I was not adopted and I was not in foster care. I was abandoned and had social worker supervised visits with my father for a short time when I was young. I love lifebooks and wished I had one as a kid. If I had maybe I would have known my father’s birthday or the name of my paternal grandparents, or a few details that I could hang on to. Talking about him wasn’t a constant in our house. He had been violent, irresponsible and caused a lot of pain. For my mother, speaking about him wasn’t fun or pleasant or nostalgic. So it was rarely done. Topics that aren’t talked about are still thought about but kids use kid logic and make up their own stories. I did.

Lifebooks are a way to acknowledge and honor a child’s actual life and family and history. They are simple and straightforward. When I became a mother myself I made one for my daughter as we found language to talk about her adoption and experience. The book wasn’t about my joy at becoming her mother but when she was born. It’s about her life and where and how she came into the world and with whom. And about loss and transitions and living in an orphanage and coming into a new country, family and sharing a home with people of another race.

Many of these things are private so I won’t detail a lot about her life. But, because she is another race than I am we were both asked all manner of super personal questions constantly, about adoption and family, while in public.

Where are your real parents?

How much did you cost?                                                                                          

Why do people in China throw away babies? 

Why didn’t you adopt a child from the United States?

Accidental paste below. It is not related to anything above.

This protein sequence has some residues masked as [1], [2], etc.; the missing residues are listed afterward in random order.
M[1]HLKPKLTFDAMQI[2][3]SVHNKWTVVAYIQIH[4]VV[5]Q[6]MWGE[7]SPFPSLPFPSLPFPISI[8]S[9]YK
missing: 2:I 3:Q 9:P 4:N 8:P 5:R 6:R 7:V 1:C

Do you have any of your own?

We didn’t have the luxury of waiting til she was older to consider hard topics. We had to find ways to talk about adoption, abandonment, longing, curiosity and all the different and complicated things it means to be a family. As well as to practice ways to say, “That’s private” or ignore people and handle intrusive questions that come from strangers or sometimes from friends, family, neighbors, teachers and professionals.

It was a challenge at times because we were also dealing with early intervention, sleep deprivation, malnutrition, attachment and all the things parents deal with. Plus, I had my own issues that I brought to my own parenting as a person with lots of ACEs. I became a big fan of Beth and used lots of her tips which helped me find ways to think about tricky topics.

I became a big fan of Beth. I liked what she shared, how she shared and how she gave examples of how to say or think about things. It was helpful.

As a parent and a professional and a person who was in foster care, she knows all about bridging us/them divides. She is very down to earth and direct.

Here’s a little bit of advice from her February newsletter.

Lifebook Approaches based on how long a child lived with their biological parent.

How you approach a 9-year-old who lived with bio family until last year, is vastly different from the 9-year-old entering the system at age 4 or as an infant.

The 9-year-old who spent most of their life with birth family has clear memories.

The majority of kids who grew up with birth family, despite abuse and neglect,
would like to leave foster care and go home thank you very much.

As a newbie social worker, my biggest mistake was thinking I was somehow rescuing children from abuse and neglect. Nope

Tips: Older Child who grew up with bio family

  • Get as much info directly from the child.
  • Pull for positive memories.
  • Ask about pets, foods.
  • Ask about what mom or dad did right.
  • Get details for relatives they were close to.

Do not treat the bio parent as the ‘ bad guy’

Tips: Child removed at an early age/infancy

  • Teach them about their history.
  • Help them to memorize basic life facts ie name of town they were born in.
  • Assume no one before you already shared this information.
  • Go over bio parents ethnicity.

Naturally, these are just a few ideas. Maybe you already do this on home visits.

More about lifebooks and Beth’s work can be found here.




You Matter Mantras

  • Trauma sucks. You don't.
  • Write to express not to impress.
  • It's not trauma informed if it's not informed by trauma survivors.
  • Breathing isn't optional.

You Are Invited Too & To:

Speak Your Mind

*